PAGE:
There are innumerate indirect routes, as with any humanities degree, but you really need to decide what route you'd like to take, viz. a vocational degree like medicine of engineering, or not.

    You don't need to have a degree in Buddhist thought in order to carry on learning about it, either (though the immersion definitely helps). In fact, Harvard are running an online course for free from today.
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    (Original post by gjd800)
    I spend every day working in/around Buddhism (ad Indian philosophy more generally). I'm not sure about the 'helping the world' thing (any contribution to knowledge is worthwhile, but of course being a medic has more direct implications) being much to distinguish anything by.

    In any case, there are options open to you if you want to focus on Buddhism. There are countless courses all over the place, including at Oxford's Centre for Buddhist Studies. There are world-leading scholars of Indian religion and philosophy at SOAS, Bristol, Liverpool, Lancaster, but work-wise it will generally go one of a few ways - research and teaching in a university (me), teaching in a school (but with a favoured specialism), becoming a monastic (which you needn't have qualifications to do). These are the direct routes open to you.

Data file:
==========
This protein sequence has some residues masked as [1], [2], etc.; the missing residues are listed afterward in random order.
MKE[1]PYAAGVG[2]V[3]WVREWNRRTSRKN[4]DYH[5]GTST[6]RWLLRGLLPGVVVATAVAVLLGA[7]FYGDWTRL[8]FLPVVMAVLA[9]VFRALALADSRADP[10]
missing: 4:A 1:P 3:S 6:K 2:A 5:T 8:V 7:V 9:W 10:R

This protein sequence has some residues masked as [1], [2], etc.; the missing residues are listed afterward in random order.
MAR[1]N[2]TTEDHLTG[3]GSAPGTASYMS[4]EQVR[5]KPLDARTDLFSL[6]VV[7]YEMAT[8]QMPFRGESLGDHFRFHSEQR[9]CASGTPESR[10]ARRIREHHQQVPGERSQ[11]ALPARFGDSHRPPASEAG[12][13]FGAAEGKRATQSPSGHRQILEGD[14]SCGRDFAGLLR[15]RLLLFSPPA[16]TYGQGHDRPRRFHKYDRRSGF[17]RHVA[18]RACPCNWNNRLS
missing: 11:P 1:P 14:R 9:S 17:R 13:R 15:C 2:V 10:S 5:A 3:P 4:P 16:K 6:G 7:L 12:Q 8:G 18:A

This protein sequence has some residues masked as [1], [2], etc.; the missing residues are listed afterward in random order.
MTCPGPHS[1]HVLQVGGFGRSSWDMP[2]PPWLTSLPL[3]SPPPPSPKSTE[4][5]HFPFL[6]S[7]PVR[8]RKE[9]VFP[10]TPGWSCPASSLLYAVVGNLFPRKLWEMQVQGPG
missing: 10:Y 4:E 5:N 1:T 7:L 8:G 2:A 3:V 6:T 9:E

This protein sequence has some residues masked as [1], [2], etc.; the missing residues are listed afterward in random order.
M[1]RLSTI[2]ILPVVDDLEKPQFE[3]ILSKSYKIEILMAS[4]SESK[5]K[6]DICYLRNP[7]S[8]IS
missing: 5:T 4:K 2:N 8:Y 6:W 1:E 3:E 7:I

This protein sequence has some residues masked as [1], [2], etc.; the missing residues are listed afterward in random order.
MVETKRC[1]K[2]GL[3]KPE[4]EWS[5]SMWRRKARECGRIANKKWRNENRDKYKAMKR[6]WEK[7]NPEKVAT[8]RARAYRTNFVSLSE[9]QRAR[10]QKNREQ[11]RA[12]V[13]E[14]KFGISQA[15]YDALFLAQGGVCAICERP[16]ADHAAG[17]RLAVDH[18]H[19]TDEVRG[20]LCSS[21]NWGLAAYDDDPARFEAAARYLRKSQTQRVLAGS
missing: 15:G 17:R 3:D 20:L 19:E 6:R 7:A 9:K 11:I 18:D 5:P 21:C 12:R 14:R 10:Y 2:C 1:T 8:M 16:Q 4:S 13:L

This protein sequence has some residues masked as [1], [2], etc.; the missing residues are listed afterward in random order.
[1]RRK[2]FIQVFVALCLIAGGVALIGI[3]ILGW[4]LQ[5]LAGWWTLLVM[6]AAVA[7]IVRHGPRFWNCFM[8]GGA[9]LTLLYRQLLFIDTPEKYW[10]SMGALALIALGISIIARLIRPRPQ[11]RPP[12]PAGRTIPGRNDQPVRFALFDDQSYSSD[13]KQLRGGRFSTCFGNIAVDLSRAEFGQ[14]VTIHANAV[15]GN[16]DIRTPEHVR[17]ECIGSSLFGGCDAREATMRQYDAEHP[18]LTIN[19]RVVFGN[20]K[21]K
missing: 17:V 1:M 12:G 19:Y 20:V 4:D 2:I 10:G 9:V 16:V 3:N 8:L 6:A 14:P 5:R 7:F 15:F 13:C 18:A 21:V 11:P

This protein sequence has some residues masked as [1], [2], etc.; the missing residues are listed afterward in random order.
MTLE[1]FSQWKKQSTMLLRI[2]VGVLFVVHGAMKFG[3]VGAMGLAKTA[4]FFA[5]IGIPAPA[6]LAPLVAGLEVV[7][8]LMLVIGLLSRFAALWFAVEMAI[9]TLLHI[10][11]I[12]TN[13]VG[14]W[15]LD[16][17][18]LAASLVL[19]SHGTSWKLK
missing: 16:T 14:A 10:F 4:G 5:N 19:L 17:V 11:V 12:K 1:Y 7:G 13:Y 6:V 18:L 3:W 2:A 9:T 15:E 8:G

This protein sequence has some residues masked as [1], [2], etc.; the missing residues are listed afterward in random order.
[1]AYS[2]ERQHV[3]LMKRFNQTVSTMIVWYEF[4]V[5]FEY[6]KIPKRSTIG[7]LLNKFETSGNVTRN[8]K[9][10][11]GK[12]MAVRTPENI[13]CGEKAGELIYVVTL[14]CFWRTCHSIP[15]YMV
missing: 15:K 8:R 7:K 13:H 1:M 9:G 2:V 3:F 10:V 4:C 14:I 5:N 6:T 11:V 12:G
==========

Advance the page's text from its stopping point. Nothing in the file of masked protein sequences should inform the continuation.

There are innumerate indirect routes, as with any humanities degree, but you really need to decide what route you'd like to take, viz. a vocational degree like medicine of engineering, or not.

    You don't need to have a degree in Buddhist thought in order to carry on learning about it, either (though the immersion definitely helps). In fact, Harvard are running an online course for free from today.
    Wow your life sounds like my dream haha, I would love to go into research and lecturing, and I guess I never though about impacting through the gaining of knowledge. Thank you very much, and I'll look into the harvard course!
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    (Original post by bidoof55)
    Wow your life sounds like my dream haha, I would love to go into research and lecturing, and I guess I never though about impacting through the gaining of knowledge. Thank you very much, and I'll look into the harvard course!
    If it is something you are really interested in, then taking the religion degree could work out really well for you! It might also be worth thinking about a philosophy degree in a place that has an expert in Indian philosophy/Buddhism. There are loads of options at places like those mentioned above.